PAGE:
My dearest Friend
I received your two kind Letters of April 19th
[John to Abigail, 19 April 1794]
[John to Abigail, 22 April 1794]
. I was much gratified by the appointment of our Jay as Envoy extrodanary. I know not how the president could have made a more judicious choice, but there are some evil spirits who would fault the measure of heaven and quarrel with the Angle Gabrial were he sent over to declare peace on Earth, and good will to Men. The Jacobine clubs who watch over the measures of Government, sent their clue to Honesty, hence the Chronical teams with abuse upon the [ . . . ] , and clamours against the appointment of [ . . . ] Justice. I have been credibly informed that Austin [ . . . ] principally in the printing office and has seldom quitted it, upon thursdays and Mondays till 12 at Night, or rather upon the night preceeding the publishing of the paper. I presume if the Senate act with consistancy the Negative upon the non importation resolve will be as full as the vote in favour of sending Mr. Jay abroad, for I do not see upon what principal they can vote for the one, and agree to the other. You will see before this Lord Lansdowns and Earl Wycombs Speaches in the House of Lords, from which we may gather, that they are consious of the evils committed, and conscious for the consequences. After ways and means are devised I hope Congress will rise directly. Their resolve respecting the prohibition of British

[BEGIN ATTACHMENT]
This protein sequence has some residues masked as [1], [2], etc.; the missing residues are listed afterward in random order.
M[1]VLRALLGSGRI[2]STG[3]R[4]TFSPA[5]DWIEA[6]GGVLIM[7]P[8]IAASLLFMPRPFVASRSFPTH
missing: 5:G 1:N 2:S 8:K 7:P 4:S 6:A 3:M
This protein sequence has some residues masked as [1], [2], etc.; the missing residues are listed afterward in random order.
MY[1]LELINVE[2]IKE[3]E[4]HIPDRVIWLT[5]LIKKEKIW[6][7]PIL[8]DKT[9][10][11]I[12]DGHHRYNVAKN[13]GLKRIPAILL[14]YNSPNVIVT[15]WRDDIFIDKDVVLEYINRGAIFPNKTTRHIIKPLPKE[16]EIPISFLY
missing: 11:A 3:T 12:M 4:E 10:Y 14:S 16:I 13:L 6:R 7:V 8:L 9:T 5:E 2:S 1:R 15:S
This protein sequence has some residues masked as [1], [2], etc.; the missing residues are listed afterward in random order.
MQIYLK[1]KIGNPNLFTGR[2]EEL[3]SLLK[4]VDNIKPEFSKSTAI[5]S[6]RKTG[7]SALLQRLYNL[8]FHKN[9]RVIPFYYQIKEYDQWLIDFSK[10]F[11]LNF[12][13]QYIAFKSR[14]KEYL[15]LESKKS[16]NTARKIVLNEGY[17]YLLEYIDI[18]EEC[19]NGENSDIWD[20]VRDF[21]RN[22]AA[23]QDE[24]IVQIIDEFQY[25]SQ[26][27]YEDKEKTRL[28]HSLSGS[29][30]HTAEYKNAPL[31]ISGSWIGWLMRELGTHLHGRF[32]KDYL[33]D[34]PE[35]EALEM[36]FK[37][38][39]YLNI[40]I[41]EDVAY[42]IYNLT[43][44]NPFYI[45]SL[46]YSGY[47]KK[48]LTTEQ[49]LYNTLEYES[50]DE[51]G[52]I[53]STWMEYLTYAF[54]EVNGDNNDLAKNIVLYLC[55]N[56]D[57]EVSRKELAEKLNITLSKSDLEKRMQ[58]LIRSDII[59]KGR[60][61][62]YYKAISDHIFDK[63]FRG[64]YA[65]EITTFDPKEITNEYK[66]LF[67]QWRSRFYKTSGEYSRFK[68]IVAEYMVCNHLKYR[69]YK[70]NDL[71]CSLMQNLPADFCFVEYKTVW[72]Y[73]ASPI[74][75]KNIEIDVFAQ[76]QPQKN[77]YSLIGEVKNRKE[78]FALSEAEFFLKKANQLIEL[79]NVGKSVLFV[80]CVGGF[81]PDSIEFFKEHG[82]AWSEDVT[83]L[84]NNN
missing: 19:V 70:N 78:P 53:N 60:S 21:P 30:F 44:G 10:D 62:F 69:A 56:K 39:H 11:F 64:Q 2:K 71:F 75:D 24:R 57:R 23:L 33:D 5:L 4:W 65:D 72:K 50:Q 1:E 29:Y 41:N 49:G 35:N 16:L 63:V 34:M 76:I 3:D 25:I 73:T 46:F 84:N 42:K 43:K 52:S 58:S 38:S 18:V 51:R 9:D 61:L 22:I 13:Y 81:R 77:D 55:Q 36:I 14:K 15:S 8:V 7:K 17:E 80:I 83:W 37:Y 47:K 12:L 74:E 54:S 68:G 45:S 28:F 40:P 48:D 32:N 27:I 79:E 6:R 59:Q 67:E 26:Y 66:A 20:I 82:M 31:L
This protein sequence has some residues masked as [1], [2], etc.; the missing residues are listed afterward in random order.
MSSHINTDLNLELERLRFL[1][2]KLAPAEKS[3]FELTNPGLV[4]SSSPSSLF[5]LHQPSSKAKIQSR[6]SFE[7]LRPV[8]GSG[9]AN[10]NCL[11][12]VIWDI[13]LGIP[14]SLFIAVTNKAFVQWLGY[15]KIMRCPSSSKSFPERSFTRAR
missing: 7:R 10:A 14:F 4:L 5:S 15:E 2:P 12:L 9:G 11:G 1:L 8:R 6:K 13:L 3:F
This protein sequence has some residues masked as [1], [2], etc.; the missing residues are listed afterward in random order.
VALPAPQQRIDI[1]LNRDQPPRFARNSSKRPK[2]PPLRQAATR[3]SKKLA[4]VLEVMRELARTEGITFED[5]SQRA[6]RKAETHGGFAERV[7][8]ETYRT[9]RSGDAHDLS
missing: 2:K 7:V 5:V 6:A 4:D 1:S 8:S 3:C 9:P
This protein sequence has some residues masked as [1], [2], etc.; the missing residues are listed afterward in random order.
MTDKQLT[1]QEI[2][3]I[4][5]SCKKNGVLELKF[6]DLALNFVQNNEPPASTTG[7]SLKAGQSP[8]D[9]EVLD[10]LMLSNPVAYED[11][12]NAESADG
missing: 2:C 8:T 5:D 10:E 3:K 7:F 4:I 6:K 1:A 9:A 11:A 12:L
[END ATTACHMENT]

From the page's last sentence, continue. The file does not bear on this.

Upon the 12 of this month a peice of land upon which the widow vescy formerly lived is to be sold at Auction, 6 Acres. Tis expected that you will purchase it. The owner tacks a hundred and eighty pounds for it but as it is to be sold at Auction I have conversed with Dr. Tufts who does not think it worth more than ten pounds per acre. Yet to avoid bad Neighbours, he thinks I had better allow it to be bid up to 15 pounds but beyond that he would not advise me to go. I wish I knew your mind upon it and, whether you will think me distracted [ . . . ] price, The buildings are good for nothing, the land worne out, but still I should be loth to have a bad neighbour there. I wish you would inclose to me a card to Gen'll Lincoln, and ask him to send me the money if I should purchase it.
The trees are very forward and we are like to have upon many of them a full blow. But the Season is dry.
Tell Mister his wife and Family were well today.
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